When “Taking a Break” Doesn’t Help

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When “Taking a Break” Doesn’t Help

“You should take a break, go get some coffee.”

“Do you need a break, Mom?”

“Won’t you please be quiet?! Mom needs a break”

“Are you sure you are getting enough breaks?”

For the last two years, I have been under more stress and anxiety than I can remember. I still have dreams about missing an entire semester of a college class. Even those dreams however, don’t produce the gut-wrenching and paralyzing anxiousness that the nightmares and subsequent hours of insomnia this stage of parenting produces.

We have a young family in a house that sometimes feels like it is bursting with life, thanks to both noise and boyhood destruction. On a daily basis I am waging war on the laundry pile and the kitchen sink, only to find the mess resurrected in a day or a few hours. There is always a disagreement to referee and an injustice to be righted, both without reliable first-hand accounts. Unanswerable questions, insatiable stomachs, everlasting energy and the complete inability to aim into a toilet…can any other moms relate? Of course! I know you can. I hear it when we talk, I see it internet memes and pressed in hot vinyl on t-shirts and coffee mugs, and feel it through the voice of the haggard mom in the grocery store…I just need a break.

Over the last two years, I have felt myself growing more in need of the “break” and less fulfilled by it as well.

I can come back from a nice, quiet hour of girl talk, shopping, even napping, and immediately feel the stress/anxiety/anger snap out, as if I have never been away at all. Truthfully, it scares me. It scares me that my life’s work, what I will spend (have spent) my youth and my energy and most of my years on, is something I currently long to avoid.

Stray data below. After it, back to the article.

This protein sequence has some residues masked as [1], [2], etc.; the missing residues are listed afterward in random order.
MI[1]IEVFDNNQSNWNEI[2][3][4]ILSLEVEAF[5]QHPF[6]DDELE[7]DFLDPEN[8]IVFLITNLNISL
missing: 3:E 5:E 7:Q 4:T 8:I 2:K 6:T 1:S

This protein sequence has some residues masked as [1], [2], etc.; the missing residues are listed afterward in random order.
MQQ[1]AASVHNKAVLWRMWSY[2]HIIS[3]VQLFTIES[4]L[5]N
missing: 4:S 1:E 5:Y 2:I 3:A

So what do you do when the best advice the world seems to have doesn’t work? It’s unfortunate if you are reading this, feeling the way I do, and looking for the typical blog post silver bullet of advice, because I don’t have it. I’d like to say that self-care will take care of the stress, but that doesn’t help the mom facing medical debt with no pennies to spare. I’d like to say getting plenty of sleep at night will be beneficial, but that doesn’t help the mother of a colicky newborn. I’d like to say alone time would be the solution, but you may be the stay-at-home mom who feels too guilty hire a babysitter.

No, I don’t have the solution, but I am slowly understanding that it doesn’t begin with escaping the reality that I live in. It begins with recognizing what is true and what is not. It also begins by surrendering to the knowledge that life can no longer be solely focused on one’s self. There can be moments, perhaps hours, of self-work, personal encouragement, and grounding yourself in reality, but it seems that in my own life, escape always brings on the resentment that I can’t escape more.

I hope you find the peace in your parenting storm, Mama. I hope you seek truth and find it and speak it. I hope joy comes through the mess and you can revel in it. And I even hope that sometimes, you can catch a break and enjoy it.